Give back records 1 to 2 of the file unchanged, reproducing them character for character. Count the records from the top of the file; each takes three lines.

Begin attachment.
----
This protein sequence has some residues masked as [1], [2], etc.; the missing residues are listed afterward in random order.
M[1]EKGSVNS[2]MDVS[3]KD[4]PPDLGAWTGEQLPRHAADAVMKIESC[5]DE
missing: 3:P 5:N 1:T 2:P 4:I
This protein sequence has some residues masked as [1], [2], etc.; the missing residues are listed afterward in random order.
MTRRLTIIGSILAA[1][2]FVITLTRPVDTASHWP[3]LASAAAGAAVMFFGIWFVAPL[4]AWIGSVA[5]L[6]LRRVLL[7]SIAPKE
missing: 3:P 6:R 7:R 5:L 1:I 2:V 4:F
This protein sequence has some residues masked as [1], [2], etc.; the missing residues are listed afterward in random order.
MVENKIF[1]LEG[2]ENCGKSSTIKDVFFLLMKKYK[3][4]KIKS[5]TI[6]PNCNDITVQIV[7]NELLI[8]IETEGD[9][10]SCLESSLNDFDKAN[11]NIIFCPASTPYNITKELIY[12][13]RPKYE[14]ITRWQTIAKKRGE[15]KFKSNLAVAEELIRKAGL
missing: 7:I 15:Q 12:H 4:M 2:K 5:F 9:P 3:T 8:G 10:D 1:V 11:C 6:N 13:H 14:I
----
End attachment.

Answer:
This protein sequence has some residues masked as [1], [2], etc.; the missing residues are listed afterward in random order.
M[1]EKGSVNS[2]MDVS[3]KD[4]PPDLGAWTGEQLPRHAADAVMKIESC[5]DE
missing: 3:P 5:N 1:T 2:P 4:I
This protein sequence has some residues masked as [1], [2], etc.; the missing residues are listed afterward in random order.
MTRRLTIIGSILAA[1][2]FVITLTRPVDTASHWP[3]LASAAAGAAVMFFGIWFVAPL[4]AWIGSVA[5]L[6]LRRVLL[7]SIAPKE
missing: 3:P 6:R 7:R 5:L 1:I 2:V 4:F